The occupation of Wall Street, and the Occupy encampments elsewhere such as at Freedom Plaza in Washington, D.C. in which I took part, has formed an alternative community that defies the profit-driven hierarchical structures of corporate capitalism. Even though the police have shut down the encampments in New York and elsewhere, the power elite will still lose their grip on society because this vision and structure have been imprinted into the minds of thousands of protesters. The greatest gift the “occupation” has given us is a blueprint for how to fight back. And this blueprint has now been transferred to cities, parks and families facing foreclosure across the country.
The tactic of physical occupation in the case of Occupy Wall Street has been enormously successful already. We have, at least for a moment, proven that we can and will bring enormous public pressure on the top 1% in the form of these movements. We are significantly better positioned than before to make bold demands, as we can now credibly claim that our values are popular – even that they are common sense – and connected to a social base. “Occupy Wall Street” is the tactic that has launched a movement for social justice and real democracy onto center stage. It has served as the initial catalyzing symbol for what undoubtedly will become a rejuvenated civil rights movement. Hopefully ten years from now, when we look back at all we’ve accomplished together, Occupy Wall Street will be considered a critical moment that helped to spark and then build a lasting movement. “We are the 99%” has become a core message of this burgeoning movement. It emerged in tandem with the deployment of the captivating tactic of occupation. The framework of the 99% accomplishes a number of important feats:
 The 99% frames the consolidation of wealth and political power in our society – the central grievance of this movement and a central crisis of our times.
 The 99% frames a class struggle in a way that puts the 1% on the defensive, whereas the common accusation of “class warfare” has somehow tended to put a lot of people in the middle on the defensive.
 The 99% casts an extraordinarily broad net for those invited to join the movement. Most everyone is encouraged to see their hopes and dreams tied to a much bigger public issue. Thus it frames a nearly limitless growth trajectory for the movement.
 The 99% even leaves room for the 1% to redeem itself. There are many striking cases of “1%-'ers” speaking out as defectors – such as former or current military and law enforcement personnel – who are as vocal as anyone that the system is broken and in dire need of replacement.
The 99% meme is a real winner. It points the way toward a necessary expansion that is ongoing as I write this. It encourages us to not just act on behalf of, but alongside of, the 99%; to look beyond the forces already in motion, to activate potential energy, to articulate a moral political narrative, and to build up and strengthen our culture. The Wall Street protests must grow and spread across this country because they are the only realistic hope for change remaining for the 99% of Americans falling behind in this permanently broken economy. Sad to say, but democracy in the land of the free and home of the brave simply no longer works as it is currently being administered. Big corporations and the wealthy have hijacked the political system for decades now with their hefty donations to political campaigns and other pet projects. Their contributions guarantee that bought-off politicians pass laws and tax breaks to their benefit. It is no secret, everyone is aware of how the system works, and it must be called for what it is: legalized bribery.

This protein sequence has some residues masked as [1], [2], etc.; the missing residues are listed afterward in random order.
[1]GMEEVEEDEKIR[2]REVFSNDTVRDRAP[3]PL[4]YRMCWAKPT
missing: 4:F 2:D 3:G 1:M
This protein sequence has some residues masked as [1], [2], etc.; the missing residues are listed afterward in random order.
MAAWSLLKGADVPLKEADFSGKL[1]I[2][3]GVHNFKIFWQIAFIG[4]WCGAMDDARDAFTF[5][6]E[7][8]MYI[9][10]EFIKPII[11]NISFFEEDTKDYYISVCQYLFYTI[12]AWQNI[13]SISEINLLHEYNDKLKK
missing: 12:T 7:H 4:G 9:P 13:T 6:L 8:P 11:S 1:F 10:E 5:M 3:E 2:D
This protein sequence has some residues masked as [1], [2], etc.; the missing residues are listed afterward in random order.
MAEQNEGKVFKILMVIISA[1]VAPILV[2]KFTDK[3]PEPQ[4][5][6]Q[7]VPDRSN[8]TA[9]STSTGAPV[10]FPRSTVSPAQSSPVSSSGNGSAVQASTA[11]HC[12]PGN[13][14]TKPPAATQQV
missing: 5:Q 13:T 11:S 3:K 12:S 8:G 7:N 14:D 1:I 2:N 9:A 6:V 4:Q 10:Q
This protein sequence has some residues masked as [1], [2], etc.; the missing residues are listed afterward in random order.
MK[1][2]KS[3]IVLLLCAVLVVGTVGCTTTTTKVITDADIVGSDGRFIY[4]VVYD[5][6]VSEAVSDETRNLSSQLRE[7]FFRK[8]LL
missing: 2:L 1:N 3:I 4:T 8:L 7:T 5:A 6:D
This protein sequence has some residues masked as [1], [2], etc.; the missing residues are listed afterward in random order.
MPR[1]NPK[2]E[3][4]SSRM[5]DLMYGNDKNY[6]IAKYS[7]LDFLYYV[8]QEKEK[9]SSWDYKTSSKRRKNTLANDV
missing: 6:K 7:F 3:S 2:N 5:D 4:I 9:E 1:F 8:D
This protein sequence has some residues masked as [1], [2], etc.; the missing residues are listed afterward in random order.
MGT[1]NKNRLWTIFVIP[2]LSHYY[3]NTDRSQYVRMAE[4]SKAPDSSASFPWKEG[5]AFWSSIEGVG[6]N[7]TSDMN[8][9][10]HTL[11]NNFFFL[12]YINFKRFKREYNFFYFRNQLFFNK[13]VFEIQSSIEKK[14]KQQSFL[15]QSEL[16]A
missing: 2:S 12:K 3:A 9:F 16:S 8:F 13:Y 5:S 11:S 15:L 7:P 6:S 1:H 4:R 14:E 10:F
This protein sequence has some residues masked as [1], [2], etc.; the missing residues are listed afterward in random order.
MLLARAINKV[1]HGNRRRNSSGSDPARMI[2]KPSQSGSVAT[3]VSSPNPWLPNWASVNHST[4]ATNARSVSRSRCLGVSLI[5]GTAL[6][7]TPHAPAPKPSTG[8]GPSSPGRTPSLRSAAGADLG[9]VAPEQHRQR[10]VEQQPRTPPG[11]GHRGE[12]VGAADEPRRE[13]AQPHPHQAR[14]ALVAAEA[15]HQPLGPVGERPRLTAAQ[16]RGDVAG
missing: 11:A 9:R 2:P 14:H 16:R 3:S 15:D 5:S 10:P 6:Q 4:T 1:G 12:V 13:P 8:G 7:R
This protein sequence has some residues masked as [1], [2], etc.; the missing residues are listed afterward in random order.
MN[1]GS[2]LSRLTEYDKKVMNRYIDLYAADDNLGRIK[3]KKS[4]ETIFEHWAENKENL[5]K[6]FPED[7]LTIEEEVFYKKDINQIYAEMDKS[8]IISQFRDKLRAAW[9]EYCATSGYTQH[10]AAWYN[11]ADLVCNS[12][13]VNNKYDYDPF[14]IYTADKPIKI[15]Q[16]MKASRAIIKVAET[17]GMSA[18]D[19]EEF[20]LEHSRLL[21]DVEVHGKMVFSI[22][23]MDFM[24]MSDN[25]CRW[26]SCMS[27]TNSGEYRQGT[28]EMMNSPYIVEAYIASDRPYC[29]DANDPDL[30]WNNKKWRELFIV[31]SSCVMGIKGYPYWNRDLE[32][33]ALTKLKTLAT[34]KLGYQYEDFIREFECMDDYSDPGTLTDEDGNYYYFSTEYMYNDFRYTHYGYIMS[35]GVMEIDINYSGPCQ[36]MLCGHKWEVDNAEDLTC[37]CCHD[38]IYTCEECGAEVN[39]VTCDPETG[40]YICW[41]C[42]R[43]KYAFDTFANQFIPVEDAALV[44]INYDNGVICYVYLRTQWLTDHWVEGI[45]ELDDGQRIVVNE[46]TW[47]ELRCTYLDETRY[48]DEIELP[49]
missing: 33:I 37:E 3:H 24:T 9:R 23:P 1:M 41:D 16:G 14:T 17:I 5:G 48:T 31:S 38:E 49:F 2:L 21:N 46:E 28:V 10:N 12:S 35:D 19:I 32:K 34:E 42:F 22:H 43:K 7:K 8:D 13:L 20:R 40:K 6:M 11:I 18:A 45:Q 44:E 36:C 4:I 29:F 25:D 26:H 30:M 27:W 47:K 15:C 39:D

With traditional democratic political methods useless, what recourse do ordinary Americans have left? We are now witnessing the only real avenue left: ordinary citizens taking to the streets and demanding change to the rigged political and economic systems that leaves 99% of us behind. It is only a start, but a vital one. Every day more people are awakening to the stark realization that the political and economic system in this country is stacked against them and getting worse. During the Vietnam era, because they were directly affected, young people took to the streets to protest the war. America's young males were subject to a draft, and the prospect of being shipped off to die in a war they didn't believe in angered them a great deal. And so the war planners wised up and did away with the draft, but look at what has replaced it. America now has perpetual wars for oil, using a "volunteer" military, many of whom have enlisted due to lack of other economic opportunities. Seemingly unaffected by post-Vietnam wars, students and other young people have been politically inactive since the early 1970s.